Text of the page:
Oil prices decline; Tesla jumps on plan to request approval for stock split
The tech-focused Nasdaq Composite ticked up 0.9%, while the Dow Jones Industrial Average dropped 0.2%, or about 53 points. The moves followed last week’s rebound, as stocks rose for a second consecutive week.
Fed officials have recently signaled openness to the central bank making half-percentage-point interest rate increases if the economic outlook calls for it, rather than the quarter-percentage-point changes that are more customary. This has led economists and investors to re-evaluate how quickly they expect rates to climb.
As an era of easy-money policies comes to an end, markets could be in for a choppy ride, according to Jeff Schwaber, chief executive of Bluerock Capital Markets, “Investors will be put more to a test—with regard to capital preservation and portfolio positioning—now than they have been in decades,” said Mr. Schwaber.
Some investors have begun selling government bonds in anticipation. The yield on the benchmark 10-year Treasury note rose early Monday before ticking lower to 2.471% from 2.491% Friday. Yields fall when prices rise.
Yields on some short- and medium-term Treasurys, which are most responsive to Fed policy, were up more than those on longer-term bonds. The yield on the two-year Treasury note was recently at 2.340%. Investors said they were eyeing the possibility of a so-called yield inversion—in which the two-year note yields more than the 10-year—which is historically tracked as a predictor of recession.
Treasury yields set a floor on interest rates across the economy and are a key input in the financial models of investors use to value stocks and other investments. Rising yields typically weigh on tech stocks in particular, because the ability to get higher risk-free returns from bonds tends to make investors less interested in companies that are valued for their more distant earnings potential.
“It’s a difficult market. I don’t think we’re free and clear here,” said Karim El Nokali, investment strategist at Schroders. Persistent inflation, higher rates, geopolitical shocks and lofty valuations could threaten the market’s recovery, he said.
Meme stocks rose, with GameStop adding 14% and AMC Entertainment Holdings gaining 31%. Tesla added 8.2% after the electric car maker said it would request shareholder approval at its annual meeting for an increase in the number of shares of the company to enable a stock split.
Oil prices fell after Shanghai imposed stringent pandemic restrictions that could weaken energy demand in China. Brent crude futures, the international benchmark, declined $8.17 a barrel, or 6.8%, to $112.48.
Concerns over how Russia’s war with Ukraine will disrupt energy production has kept oil prices at about $100 a barrel in recent weeks. Heightened prices also have bolstered concerns that consumers will have less money to spend on nonessential items, weighing on growth.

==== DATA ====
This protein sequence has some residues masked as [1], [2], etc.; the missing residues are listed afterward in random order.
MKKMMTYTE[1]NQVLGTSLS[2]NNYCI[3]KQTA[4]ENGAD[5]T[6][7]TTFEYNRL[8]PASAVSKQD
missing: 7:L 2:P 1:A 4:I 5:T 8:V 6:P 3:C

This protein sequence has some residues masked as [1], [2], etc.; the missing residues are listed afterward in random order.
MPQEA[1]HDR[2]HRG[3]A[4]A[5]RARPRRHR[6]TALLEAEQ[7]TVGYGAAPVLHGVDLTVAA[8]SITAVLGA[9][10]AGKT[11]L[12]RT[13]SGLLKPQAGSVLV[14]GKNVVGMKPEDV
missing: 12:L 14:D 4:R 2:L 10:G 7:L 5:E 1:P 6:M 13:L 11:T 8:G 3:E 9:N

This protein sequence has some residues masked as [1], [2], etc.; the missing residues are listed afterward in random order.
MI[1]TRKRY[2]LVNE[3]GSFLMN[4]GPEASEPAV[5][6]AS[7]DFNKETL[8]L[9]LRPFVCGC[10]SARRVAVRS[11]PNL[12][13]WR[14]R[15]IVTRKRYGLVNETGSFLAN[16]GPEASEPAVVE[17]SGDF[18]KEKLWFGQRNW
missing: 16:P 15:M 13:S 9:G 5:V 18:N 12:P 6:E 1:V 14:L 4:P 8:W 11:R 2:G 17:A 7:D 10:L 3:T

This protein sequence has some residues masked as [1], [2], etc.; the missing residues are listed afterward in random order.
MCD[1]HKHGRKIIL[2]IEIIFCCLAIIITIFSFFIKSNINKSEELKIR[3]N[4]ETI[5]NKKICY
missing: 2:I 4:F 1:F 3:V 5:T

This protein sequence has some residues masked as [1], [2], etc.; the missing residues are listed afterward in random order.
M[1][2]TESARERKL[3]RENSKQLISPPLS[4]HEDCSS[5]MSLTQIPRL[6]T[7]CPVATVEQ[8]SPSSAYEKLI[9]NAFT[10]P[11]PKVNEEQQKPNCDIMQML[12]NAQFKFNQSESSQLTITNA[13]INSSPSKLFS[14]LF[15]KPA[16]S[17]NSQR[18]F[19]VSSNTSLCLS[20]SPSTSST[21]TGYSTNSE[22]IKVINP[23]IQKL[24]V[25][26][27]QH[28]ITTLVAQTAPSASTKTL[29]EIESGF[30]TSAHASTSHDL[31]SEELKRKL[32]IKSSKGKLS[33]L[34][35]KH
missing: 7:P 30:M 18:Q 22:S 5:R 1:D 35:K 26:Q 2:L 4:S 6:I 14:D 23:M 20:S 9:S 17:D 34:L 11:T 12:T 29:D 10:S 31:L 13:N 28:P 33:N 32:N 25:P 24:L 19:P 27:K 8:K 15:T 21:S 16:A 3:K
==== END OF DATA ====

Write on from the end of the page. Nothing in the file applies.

The S&P 500’s energy sector declined 2.8%, with energy companies paring back outsize gains. The sector has been the benchmark’s best performer this year so far, but analysts caution that a shrinking demand outlook could cool the rally.
“The market at the moment is assuming that [higher energy prices] will moderate the pace of growth and central banks will tighten,” said Mike Bell, global market strategist at JP Morgan Asset Management. The degree to which central banks may increase interest rates is likely to depend on global growth and whether higher prices for energy and oil require lower rates to cushion growth, he added.
Federal-funds futures—derivatives used by traders to bet on the path of interest rates—show that investors have ramped up bets on a half-percentage-point rate increase at the Fed’s May meeting since last week.
Russia’s benchmark MOEX index fell 2.2% Monday in a shortened session as Moscow allowed all Russian shares to trade. Foreigners remain barred from selling shares, helping underpin the benchmark’s level.
The pan-continental Stoxx Europe 600 added 0.1%. Shares of Barclays declined 4.1% after the British bank said it is buying back a slug of structured notes at a loss of about £450 million, or $591 million, after selling too many of them.
In cryptocurrencies, bitcoin’s dollar value added 3.2% from its 5 pm ET level Sunday to $47,554, according to CoinDesk.
The Japanese yen fell 1.2% against the dollar to a more-than-six-year low after the Bank of Japan signaled that it wanted to keep a cap on rising yields.
Investors had begun speculating that the central bank wouldn’t intervene to limit the rise of bond yields as the country’s benchmark 10-year bonds approached the upper limit of the Bank of Japan’s target range of 0.25%. That expectation reversed Monday after the Bank of Japan offered to buy an unlimited amount of 10-year Japanese government bonds at a fixed rate of 0.25%. The 10-year yield currently stands at 0.24%.
“The fact that they weren’t intervening in the yield curve where they’ve previously intervened suggested they might allow a steeping of the curve. That’s been blown out of the water, so you’ve seen the narrative change quite aggressively,” said Simon Harvey, head of foreign-exchange analysis at broker Monex Europe.
Investors are likely to sell Japan’s local-currency bonds, thereby selling the yen, for bonds of countries that are raising interest rates, allowing for stronger returns.
Major indexes in Asia closed mixed. China’s Shanghai Composite edged up 0.1%. South Korea’s Kospi was flat, and Japan’s Nikkei 225 fell 0.7%.
Credit: www.Businesshala.com /